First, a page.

Johanna was indulging in a lovely memory of a warm summer’s day when her thoughts were interrupted by a drawing being thrust in her face.

“Mama, look,” said Shelly, wiping a bubble of snot onto her sleeve.  Her mother scowled and pulled a worn tissue from her pocket, wetting it with spit and scrubbing at the dirt streaked face before looking at the picture.  Drawn on gray construction paper, the child’s tree looked stark and uninspired.  This is what Johanna thought, at least, until encountering the real thing on the walk home.  No, that’s pretty accurate.

Not wanting to break curfew, they’d abandoned the long line at the grocery store empty handed once again.  Johanna wasn’t sure what she was going to feed Shelly for dinner, but would rather scrounge around in their increasingly depleted supplies than take the chance on being out after dark.  There were never any guarantees, but the more activity on the streets at night, the greater the chance of setting off the sensors, and nobody wanted that.

It was a tense way of living, the ever-present shadow hovering above.  Programmed to identify and eliminate suspicious activity, the drone was far from accurate, as could be attested to by the pile of broken concrete Johanna stepped over as they approached their apartment building.  Lifting Shelly over, she sighed heavily.  Each of these failed trips felt like a huge drain on her time and energy.

“Johanna!” Mrs. Russo called out as they entered the foyer, “I’ve been worried about you two.  You shouldn’t stay out this long!”  Gladys Russo was the mother hen of the apartment building, and she worried constantly about her chicks, especially the single mother and little girl who lived above her.  Their neighbor’s concern was warranted, but Johanna still blanched at the reproach.

“Sorry, Gladys, I thought I’d left enough time.  The line was longer than I thought for a Tuesday.”

“Well, I thought you might be getting low.  Here, it’s not much but I have a few things for you,” she said, holding out a paper bag filled about halfway with staples.  “I had some extra.”

“Gladys, nobody has extra.  We can’t take your groceries.  We’ll be okay.”

“Don’t be proud, Johanna.  You have a growing girl.  Take them.  I’m an old lady.  I don’t need so much.”

Johanna had seen the way Mrs. Russo’s jaw was set before, and she was too tired to have this conversation with her right now.  “Okay, but you have to let me pay you back.”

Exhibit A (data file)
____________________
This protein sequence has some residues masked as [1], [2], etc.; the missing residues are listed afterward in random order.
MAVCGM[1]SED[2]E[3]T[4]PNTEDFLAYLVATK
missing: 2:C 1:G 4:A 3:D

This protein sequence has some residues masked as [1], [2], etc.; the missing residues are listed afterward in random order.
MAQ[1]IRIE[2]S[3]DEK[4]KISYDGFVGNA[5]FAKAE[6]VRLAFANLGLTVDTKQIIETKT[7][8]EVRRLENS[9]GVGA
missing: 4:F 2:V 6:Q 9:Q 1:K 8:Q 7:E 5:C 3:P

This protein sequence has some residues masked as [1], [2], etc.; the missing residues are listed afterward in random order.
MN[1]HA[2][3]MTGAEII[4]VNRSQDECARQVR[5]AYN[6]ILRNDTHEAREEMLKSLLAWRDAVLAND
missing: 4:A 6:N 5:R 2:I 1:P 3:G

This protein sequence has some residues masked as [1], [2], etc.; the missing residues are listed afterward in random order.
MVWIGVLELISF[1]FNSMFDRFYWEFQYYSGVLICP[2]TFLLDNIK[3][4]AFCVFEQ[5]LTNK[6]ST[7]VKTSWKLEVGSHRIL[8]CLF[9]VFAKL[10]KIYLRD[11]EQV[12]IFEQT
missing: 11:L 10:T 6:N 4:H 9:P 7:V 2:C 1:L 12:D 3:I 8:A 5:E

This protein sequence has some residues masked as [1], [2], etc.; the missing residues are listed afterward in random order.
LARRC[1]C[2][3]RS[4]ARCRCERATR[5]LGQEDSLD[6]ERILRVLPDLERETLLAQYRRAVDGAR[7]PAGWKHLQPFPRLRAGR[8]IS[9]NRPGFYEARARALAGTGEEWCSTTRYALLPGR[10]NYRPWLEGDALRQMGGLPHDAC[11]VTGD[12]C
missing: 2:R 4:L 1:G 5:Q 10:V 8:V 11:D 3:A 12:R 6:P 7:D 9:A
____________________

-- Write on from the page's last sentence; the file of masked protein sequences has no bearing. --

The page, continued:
“Yes, yes.  Of course.  When things get back to normal, pay me back.”

This was the old lady’s way of agreeing without agreeing.  They both knew that “back to normal” wasn’t going to happen in her lifetime.  Johanna bowed slightly and mumbled a thank you before shuffling up the steps with her daughter and taking her inside for a now much more substantial dinner.

It was around 2:00am when Johanna heard the whistle.  She’d heard it enough times to know what was coming; only this time it was much closer than before.  She hurled herself out of bed and ran to Shelly’s room, snatching the child out of a sound sleep and running for the bathroom door frame.  She had barely enough time to cover the two of them with a mattress before the whistle turned into a rumble, and the ground and walls around them began shaking and cracking.

It was the building next door, they learned when Johanna found the courage to crawl out from cover with her daughter.  Looking at the rubble through their window, she realized how ridiculous and ineffective her little mattress strategy would have been, and she hugged Shelly tighter to her.

“Come on, sweetie.  Let’s go check on Mrs. Russo,” she said to the silent child.  Shelly didn’t cry anymore, and something about that bothered Johanna.

But they needn’t have worried about Gladys.  The door was slightly ajar, and as Johanna wandered through the nearly empty apartment, she saw that the cupboards and all the drawers were barren.  The old lady lay on her bed dressed in her Sunday best, a slight smile of contentment on her face, and an assortment of empty pill bottles on the nightstand beside her.

It seemed she’d spent the previous afternoon giving what little she had to neighbors, the only family she had left.  Nobody thought to wonder why; she’d always been so generous.

“Oh Gladys, rest peacefully.” Though saddened, Johanna couldn’t help but feel somewhat envious of the old woman.  She looked into Shelly’s increasingly stoic face, and knew she didn’t have the same option.